Engineers and Geoscientists British Columbia has undertaken several initiatives to explore the impact of climate change on professional engineering and geoscience practice.
Members of Engineers and Geoscientists BC, through the Climate Change Advisory Group, advise Council on these matters on an ongoing basis.
The Climate Change Advisory Group is responsible for advising Council on matters related to climate change and adaptation. This includes recommending appropriate policy development, providing input into practice guideline development and revision, and recommending appropriate responses to requests for association support.
The climate change adaptation tools and resources listed in this portal aim to support professionals in incorporating a consideration of climate change into their practice.
The 2017 Engineers and Geoscientists BC Climate Change Survey was developed by the Engineers and Geoscientists BC Climate Change Advisory Group and was open for member input from January 18 to March 15, 2017. The survey objectives were to gather information on:
- Within its remit, how can Engineers and Geoscientists BC support registrants to consider the impact of their work on the climate, and the impact of climate on their professional activities?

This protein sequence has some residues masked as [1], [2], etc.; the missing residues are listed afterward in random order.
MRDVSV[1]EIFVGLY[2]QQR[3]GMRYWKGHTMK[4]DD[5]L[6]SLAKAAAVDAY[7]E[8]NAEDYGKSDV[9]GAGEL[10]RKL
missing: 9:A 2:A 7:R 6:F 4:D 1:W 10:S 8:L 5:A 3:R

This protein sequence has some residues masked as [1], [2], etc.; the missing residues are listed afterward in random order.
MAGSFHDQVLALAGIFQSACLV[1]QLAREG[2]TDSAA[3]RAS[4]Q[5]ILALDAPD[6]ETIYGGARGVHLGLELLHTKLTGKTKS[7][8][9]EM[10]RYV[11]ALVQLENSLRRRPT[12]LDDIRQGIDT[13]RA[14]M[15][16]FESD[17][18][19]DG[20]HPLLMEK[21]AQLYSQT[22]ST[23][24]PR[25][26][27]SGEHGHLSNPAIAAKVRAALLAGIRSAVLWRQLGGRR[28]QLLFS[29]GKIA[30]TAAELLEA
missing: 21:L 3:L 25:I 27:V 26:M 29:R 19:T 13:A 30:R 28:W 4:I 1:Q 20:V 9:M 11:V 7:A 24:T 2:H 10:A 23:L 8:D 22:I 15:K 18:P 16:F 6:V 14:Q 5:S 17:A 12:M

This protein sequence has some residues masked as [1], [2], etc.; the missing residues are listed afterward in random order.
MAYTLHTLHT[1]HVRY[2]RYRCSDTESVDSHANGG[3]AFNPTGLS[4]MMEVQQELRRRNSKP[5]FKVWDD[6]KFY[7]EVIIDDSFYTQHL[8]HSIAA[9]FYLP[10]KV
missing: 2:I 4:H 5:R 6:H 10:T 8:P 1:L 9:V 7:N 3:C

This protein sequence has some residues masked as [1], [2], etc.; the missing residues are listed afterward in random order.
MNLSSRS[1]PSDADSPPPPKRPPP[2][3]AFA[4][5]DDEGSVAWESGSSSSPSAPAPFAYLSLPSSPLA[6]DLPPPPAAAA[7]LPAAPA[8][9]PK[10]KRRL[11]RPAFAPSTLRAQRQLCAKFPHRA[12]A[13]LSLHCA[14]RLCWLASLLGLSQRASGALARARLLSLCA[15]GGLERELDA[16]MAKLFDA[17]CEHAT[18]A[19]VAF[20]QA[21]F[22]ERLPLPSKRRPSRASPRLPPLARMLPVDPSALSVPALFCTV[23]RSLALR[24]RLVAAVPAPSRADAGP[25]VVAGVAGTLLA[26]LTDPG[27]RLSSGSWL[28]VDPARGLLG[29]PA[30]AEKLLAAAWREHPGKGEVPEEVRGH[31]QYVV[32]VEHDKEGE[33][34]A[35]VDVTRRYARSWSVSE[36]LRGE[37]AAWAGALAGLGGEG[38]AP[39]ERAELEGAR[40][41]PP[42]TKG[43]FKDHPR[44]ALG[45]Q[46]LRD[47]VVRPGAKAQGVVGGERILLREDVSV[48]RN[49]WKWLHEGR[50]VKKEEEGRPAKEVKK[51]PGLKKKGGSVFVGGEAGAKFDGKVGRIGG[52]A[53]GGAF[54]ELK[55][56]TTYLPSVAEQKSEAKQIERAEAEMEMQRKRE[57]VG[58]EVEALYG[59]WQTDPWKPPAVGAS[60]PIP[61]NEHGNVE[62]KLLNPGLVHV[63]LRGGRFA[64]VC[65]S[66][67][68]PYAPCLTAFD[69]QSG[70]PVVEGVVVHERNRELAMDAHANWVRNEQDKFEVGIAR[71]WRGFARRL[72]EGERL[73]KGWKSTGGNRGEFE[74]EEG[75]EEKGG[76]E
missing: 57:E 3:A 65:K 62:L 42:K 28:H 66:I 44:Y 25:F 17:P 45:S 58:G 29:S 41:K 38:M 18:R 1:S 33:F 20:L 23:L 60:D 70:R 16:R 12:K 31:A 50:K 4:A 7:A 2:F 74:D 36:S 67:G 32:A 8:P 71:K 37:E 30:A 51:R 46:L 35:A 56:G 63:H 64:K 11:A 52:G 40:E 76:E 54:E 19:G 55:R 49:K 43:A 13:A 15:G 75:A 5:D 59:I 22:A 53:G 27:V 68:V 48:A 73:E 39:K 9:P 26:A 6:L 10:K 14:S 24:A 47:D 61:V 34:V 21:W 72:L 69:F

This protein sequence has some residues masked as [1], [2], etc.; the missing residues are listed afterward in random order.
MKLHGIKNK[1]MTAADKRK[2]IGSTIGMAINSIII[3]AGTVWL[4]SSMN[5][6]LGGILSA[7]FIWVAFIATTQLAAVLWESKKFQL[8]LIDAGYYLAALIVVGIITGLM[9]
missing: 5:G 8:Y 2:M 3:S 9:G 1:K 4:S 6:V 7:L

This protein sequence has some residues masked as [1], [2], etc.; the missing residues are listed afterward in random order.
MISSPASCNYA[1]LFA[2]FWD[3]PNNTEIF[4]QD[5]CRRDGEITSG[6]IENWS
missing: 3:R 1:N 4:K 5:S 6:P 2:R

- How important and urgent is action on climate change to Engineers and Geoscientists BC registrants?
Engineers and Geoscientists BC contracted a consultant based on a request/guidance from the CCAG to conduct an analysis of the survey data. The summary of findings from the survey can be viewed below.
In 2007, a national survey on climate change, targeted to infrastructure engineers, was conducted by the Canadian Standards Association on behalf of Engineers Canada. The survey helped determine engineers’ level of knowledge and awareness of the impacts of a changing climate on built infrastructure at the time. In 2012, a follow‐up survey was conducted to understand what changes in attitudes, awareness, and actions have occurred since 2007. The 2012 survey also helps identify what engineers are doing now to adapt infrastructure to the impacts of a changing climate. The survey, conducted between December 2011 and February 2012, was targeted at professional engineers across Canada in five categories of built infrastructure: water, transportation, energy, buildings, and resource extraction/processing.